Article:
That probably fits well with its target market - which falls somewhere just short of the hard-core buyers who'll be attracted to the fully-fledged Abarth model we've driven previously.

Despite its minute size, it has a sturdy, assured road presence. In fact you sometimes have to remind yourself what a tiny car this is. Sitting in the driver's seat, it's possible to reach out your left hand and touch the passenger's side window. Lean back a bit and you can touch the glass in the rear hatch.

The cockpit is barely bigger than a shower cubicle yet it can, at a pinch, squeeze in four occupants - at least two of those in relative comfort. If you need to accommodate a set of golf clubs or two, it will handle that task with the rear seats folded forward (although unfortunately they don't fold completely flat).

Yet for the most part, it works well. The exception was my difficulty in finding an ideal driving position. Because the steering wheel does not adjust for reach, it's necessary to push the driver's seat forward enough to get a good grip on the chunky little sports wheel. But for someone my size, that means driving with knees bent and occasionally knocking into the dash.

Hey, I guess there have to be some compromises in a car of these dimensions.

Its makers have been reasonably generous with the equipment - as you might expect in a tiny car costing the best part of $30-grand.

On the performance front, as well as the tweaked-up engine it enjoys bigger brakes, beefier suspension and wider tyres than a standard 500 - as well as a sports exhaust that delivers a pleasing engine note.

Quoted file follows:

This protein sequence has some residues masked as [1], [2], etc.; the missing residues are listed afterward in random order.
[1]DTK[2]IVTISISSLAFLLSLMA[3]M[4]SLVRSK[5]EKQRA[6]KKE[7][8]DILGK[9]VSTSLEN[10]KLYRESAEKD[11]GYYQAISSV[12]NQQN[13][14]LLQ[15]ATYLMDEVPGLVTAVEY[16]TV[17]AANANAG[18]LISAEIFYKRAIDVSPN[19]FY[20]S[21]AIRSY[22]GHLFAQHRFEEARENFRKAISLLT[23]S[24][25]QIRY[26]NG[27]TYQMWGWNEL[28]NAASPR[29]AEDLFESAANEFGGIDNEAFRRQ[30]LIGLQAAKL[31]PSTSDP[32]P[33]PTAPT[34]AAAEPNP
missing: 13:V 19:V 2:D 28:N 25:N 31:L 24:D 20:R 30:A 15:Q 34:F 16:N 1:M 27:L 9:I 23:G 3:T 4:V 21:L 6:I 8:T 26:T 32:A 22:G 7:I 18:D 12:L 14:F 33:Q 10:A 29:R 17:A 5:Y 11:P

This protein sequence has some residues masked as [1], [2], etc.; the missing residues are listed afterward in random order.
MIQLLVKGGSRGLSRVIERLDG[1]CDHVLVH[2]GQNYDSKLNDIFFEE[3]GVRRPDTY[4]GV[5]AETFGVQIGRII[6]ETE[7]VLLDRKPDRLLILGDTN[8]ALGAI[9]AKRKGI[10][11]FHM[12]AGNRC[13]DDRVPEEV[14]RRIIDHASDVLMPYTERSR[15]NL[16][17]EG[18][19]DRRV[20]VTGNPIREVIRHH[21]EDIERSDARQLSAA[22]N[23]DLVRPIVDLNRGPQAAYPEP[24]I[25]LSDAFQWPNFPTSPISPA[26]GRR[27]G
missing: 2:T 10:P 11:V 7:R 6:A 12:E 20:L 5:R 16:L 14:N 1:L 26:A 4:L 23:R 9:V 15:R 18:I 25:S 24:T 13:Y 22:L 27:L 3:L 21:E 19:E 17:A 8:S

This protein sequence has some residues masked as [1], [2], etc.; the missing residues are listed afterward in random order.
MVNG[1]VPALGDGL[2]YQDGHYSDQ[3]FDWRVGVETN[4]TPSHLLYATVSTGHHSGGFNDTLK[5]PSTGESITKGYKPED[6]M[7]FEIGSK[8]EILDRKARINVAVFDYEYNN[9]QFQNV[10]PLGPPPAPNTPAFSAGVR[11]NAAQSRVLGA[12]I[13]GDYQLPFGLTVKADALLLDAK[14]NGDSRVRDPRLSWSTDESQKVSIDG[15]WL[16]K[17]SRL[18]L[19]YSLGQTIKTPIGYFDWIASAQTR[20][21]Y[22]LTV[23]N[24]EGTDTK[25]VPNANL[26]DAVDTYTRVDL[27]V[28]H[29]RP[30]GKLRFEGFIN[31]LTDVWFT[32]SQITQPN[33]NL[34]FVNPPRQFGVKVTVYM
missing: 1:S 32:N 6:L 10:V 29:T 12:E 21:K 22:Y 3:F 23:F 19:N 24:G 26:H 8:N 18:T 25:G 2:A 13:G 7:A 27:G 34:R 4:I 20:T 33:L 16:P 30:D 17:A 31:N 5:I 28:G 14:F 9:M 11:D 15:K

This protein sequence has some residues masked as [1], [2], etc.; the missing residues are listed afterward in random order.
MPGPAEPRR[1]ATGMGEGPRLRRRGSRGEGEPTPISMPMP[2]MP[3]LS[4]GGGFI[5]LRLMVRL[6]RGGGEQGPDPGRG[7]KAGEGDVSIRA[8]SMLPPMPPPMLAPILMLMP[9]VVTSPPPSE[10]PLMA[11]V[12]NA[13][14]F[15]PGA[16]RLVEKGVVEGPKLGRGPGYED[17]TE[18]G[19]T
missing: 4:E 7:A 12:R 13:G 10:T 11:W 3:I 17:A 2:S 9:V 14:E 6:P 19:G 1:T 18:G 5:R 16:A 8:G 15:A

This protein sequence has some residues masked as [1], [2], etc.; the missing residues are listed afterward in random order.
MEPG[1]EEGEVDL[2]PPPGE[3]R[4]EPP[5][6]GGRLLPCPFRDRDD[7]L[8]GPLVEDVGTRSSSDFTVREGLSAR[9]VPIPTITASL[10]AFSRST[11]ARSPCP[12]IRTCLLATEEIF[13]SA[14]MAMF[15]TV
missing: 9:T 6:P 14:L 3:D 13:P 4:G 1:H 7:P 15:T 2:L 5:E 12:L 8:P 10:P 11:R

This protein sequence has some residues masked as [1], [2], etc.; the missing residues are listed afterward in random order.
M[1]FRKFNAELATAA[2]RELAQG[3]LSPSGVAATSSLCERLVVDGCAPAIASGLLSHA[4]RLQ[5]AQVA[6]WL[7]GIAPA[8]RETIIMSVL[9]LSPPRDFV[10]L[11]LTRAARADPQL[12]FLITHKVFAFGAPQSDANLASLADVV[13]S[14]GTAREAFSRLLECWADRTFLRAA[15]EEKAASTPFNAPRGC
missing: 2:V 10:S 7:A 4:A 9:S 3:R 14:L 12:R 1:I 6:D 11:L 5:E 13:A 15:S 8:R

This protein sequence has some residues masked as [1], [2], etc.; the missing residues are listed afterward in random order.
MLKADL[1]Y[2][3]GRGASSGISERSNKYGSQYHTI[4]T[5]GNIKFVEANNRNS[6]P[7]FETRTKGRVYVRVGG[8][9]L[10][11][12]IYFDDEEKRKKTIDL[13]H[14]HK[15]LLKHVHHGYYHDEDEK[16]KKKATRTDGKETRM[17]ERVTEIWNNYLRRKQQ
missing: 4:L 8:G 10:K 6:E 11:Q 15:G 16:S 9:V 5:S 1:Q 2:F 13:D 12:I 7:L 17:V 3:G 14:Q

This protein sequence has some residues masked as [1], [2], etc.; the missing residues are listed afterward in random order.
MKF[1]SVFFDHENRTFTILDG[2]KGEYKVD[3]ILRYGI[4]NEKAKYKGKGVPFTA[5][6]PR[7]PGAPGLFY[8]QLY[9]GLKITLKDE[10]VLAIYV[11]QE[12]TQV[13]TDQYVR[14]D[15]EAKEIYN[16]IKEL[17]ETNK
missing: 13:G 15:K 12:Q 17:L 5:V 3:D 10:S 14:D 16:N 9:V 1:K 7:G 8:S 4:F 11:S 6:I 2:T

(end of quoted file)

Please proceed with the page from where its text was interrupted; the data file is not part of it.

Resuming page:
Seven airbags, reverse parking sensors and a suite of electronic handling aides keep it safe; a seven-inch TFT instrument cluster delivers the relevant information to the driver and there's a also a turbo boost gauge, with a light telling you the optimum time to switch gears, to avoid you over-revving the engine.

Cockpit functions are reasonably user-friendly and, it goes without saying, within easy reach - although I had the devil's time in trying to get my mobile phone to connect via Bluetooth. Room for improvement there.

Apart from that, there were few complaints about this impish little machine that delivers plenty of fun for your money.


HOW BIG? Not very. Remember those dodge 'em cars at the show? About that size, but with heaps more power.

HOW FAST? Its acceleration numbers aren't dazzling but it feels much quicker when you're behind the wheel. Acceleration is willing and its nimble handling and low-slung ride mean you feel like you're going fast, even when you're not.

HOW THIRSTY? For a tiny machine with a 1.4-litre engine, its thirst 5.8L/100km is nothing to write home about - although in day to day running you'll hardly blow your budget.

HOW MUCH? The standard hardtop version is $27,500 plus onroad costs - or for an additional $4000 there's a convertible model with a sliding soft-top roof.